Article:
- Keep Your Items Close. Just like tips for visiting new cities, keep your personal belonging close to your body. While we hope everyone we come in contact with will be honest, you still need to account for the possibility that you might drop or lose something. If you have a bag that closes, or pockets that zip, use them.
- Plan Ahead with Costumes. If you’re wearing a costume, make sure it’s something you’re not going to get hot, sweaty, or uncomfortable after a few hours. Also make sure you build yourselves some pockets or a clever carrying case (for example: if you’re cosplaying Chell from Portal, maybe make yourself a purse in the shape of a companion cube). Also, make sure any items you intend to bring to enhance your costume don’t go against the convention rules. If you’re cosplaying Gordon Freeman, it’s probably best not to bring a crowbar. You may also want to bring a change of clothes in case of emergency or if you want to change for after parties.
Any way you go, let your geek flag fly. As promised, here are a couple con-inspired outfits that might help you build your own ensemble.
Batman Inspired Con Outfit (note the tennis shoes for running around, the bag for collecting items, and the simple accessories):
Last Halloween, my friend Stephanie revealed an incredible costume she had been working on all year: a dalek. At first, I thought ‘How is that even possible? How will you wear it?” I underestimated the creativity, crafty skills and motivation Stephanie had behind this undertaking. It was unfortunate that New York was slammed by a huge snow storm Halloween weekend which cancelled all local parties, including the big one Stephanie had planned to show the dalek off at, and hopefully win a costume contest at. I couldn’t let this incredible costume go back into the basement without sharing it with all my fellow Doctor Who fans, so I set upon compiling all the information I could from Stephanie on how she pulled this off. Hopefully some of you will feel inspired by this to create your own awesome Halloween costumes this year!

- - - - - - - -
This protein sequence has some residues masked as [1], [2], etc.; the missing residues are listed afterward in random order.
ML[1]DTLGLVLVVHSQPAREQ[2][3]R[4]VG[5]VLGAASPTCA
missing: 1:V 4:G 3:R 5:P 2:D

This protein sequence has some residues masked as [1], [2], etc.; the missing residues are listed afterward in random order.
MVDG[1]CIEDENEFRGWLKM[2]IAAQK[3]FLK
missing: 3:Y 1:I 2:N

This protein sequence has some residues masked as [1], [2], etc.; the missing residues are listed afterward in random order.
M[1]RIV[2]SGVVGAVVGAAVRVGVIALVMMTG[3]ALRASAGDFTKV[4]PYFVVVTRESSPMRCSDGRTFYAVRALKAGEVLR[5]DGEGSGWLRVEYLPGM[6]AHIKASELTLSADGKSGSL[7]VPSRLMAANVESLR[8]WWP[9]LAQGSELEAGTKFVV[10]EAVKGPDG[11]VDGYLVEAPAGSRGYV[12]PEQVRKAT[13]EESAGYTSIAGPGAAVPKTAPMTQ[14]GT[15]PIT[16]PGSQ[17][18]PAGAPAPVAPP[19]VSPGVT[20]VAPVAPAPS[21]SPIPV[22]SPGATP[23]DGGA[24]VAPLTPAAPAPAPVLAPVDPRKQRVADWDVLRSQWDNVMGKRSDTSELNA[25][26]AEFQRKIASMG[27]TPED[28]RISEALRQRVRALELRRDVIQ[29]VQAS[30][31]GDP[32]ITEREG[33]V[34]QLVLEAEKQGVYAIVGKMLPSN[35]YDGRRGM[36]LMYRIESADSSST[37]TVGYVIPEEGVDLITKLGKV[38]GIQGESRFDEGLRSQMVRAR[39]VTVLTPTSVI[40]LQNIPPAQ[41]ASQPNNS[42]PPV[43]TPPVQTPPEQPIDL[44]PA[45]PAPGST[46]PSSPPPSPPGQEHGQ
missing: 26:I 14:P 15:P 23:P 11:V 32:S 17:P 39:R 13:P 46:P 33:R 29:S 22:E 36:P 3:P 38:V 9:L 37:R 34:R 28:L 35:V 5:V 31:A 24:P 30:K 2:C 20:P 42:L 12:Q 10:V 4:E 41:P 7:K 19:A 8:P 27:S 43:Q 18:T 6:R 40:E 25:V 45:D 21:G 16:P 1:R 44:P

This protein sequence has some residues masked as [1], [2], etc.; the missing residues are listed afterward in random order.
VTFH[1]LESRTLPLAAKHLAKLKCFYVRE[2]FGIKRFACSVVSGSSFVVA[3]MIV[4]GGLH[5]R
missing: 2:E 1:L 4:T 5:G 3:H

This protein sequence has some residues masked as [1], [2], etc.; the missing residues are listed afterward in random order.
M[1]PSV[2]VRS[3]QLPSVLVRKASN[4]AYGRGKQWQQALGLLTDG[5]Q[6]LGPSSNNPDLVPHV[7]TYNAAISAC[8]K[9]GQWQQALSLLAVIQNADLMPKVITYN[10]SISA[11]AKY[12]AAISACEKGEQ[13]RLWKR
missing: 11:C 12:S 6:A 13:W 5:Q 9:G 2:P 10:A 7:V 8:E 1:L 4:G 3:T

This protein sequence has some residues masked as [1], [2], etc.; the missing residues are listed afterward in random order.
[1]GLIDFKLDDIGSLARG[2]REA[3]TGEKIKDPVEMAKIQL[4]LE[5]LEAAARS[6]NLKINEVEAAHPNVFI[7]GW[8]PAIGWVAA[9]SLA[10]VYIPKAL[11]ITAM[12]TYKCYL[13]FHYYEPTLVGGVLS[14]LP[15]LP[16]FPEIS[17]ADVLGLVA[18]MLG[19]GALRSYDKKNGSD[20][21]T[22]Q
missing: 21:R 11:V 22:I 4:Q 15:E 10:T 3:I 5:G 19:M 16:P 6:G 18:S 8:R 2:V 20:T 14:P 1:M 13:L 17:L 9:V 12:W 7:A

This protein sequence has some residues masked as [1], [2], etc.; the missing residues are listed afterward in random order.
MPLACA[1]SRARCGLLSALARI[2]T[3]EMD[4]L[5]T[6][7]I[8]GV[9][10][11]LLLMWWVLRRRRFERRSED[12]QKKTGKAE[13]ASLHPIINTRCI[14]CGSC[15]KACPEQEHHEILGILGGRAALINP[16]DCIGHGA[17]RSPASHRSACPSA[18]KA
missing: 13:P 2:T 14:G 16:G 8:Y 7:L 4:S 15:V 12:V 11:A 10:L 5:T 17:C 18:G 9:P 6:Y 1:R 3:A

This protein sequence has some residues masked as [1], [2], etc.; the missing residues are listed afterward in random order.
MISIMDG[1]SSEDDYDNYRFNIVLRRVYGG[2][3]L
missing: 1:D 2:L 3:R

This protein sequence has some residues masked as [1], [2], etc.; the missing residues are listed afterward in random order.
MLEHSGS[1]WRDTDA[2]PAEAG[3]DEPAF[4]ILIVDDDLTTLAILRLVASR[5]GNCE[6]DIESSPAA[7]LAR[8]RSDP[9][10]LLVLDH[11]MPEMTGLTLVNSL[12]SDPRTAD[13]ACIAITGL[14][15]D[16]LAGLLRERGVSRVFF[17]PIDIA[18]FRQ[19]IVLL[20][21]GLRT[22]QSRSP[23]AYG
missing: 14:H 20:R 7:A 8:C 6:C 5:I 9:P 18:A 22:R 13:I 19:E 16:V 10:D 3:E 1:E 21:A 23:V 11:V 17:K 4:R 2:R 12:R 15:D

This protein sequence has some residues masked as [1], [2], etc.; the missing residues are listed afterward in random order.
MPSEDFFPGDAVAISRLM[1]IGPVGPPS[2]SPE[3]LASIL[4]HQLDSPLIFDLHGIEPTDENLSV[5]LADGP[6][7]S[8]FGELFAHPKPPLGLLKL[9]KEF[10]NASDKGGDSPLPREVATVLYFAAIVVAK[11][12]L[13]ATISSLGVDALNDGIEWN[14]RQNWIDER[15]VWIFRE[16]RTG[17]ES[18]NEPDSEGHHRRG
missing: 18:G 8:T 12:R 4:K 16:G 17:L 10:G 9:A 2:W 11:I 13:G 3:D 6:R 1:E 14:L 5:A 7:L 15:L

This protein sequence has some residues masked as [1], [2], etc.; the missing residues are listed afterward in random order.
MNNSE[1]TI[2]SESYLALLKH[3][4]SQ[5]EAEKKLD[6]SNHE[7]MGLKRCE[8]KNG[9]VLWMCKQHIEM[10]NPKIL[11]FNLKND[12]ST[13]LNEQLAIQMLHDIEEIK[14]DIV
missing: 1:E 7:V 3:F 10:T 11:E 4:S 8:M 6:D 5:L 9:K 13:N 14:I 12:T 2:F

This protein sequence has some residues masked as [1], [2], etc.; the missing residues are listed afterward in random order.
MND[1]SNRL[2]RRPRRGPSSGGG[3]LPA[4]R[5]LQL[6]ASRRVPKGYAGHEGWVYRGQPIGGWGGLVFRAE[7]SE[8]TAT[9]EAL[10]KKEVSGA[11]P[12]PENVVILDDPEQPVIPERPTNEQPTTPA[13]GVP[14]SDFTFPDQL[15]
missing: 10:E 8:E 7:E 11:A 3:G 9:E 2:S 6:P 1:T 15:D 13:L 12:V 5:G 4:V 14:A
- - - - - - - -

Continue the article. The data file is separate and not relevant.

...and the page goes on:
Stephanie: I started in February of 2011. I am not sure what exactly got me into the idea, but when I found out Dalek’s stand about 5 feet tall (and that is my height), I figured it would be an excellent idea. Then when I found the very detailed plans online, I was sold.
S: I don’t think I had an idea, but I definitely did not think it would take the amount of time (and money) that it did. I knew it was good to start early, and I’m glad I did, because I ended up finishing very close to Halloween.
S: It definitely was. I was trying to find components that would work but be cheap and light and would make the final product mobile/portable.
S: I didn’t make many changes, except ones to make it able for me to go inside. Accidentally, it ended up taller than expected, but that turns out to be good because now people who are not petite like me can go inside it as well.
L: What was the biggest challenge in the project and how did you work past it?
S: The biggest challenge was making the dome for the head. I could not find any bowls that were the right size (huge), so I decided I would use paper mache over a large beach ball. However, I also could not find a beach ball that was the right size, despite ordering some online that turned out to be incorrectly described. I finally had to use wire mesh and shape my own dome and then cover it with paper mache.
L: I know thanks to a big snow storm you were unable to show the dalek at Halloween parties. Did you get to actually take it out for display to the public? Have you made any plans to display it since halloween?
S: I have not yet had a chance to bring it out to the public yet. I do plan on attending one or two cons this year, though, to show it off. And hopefully this coming Halloween. Unfortunately I need a large venue to effectively display it, and that can be hard to find. (It does not fit through a conventional doorway, except in pieces, so that also creates a challenge. I have to put it together in one room and stay there the whole time.)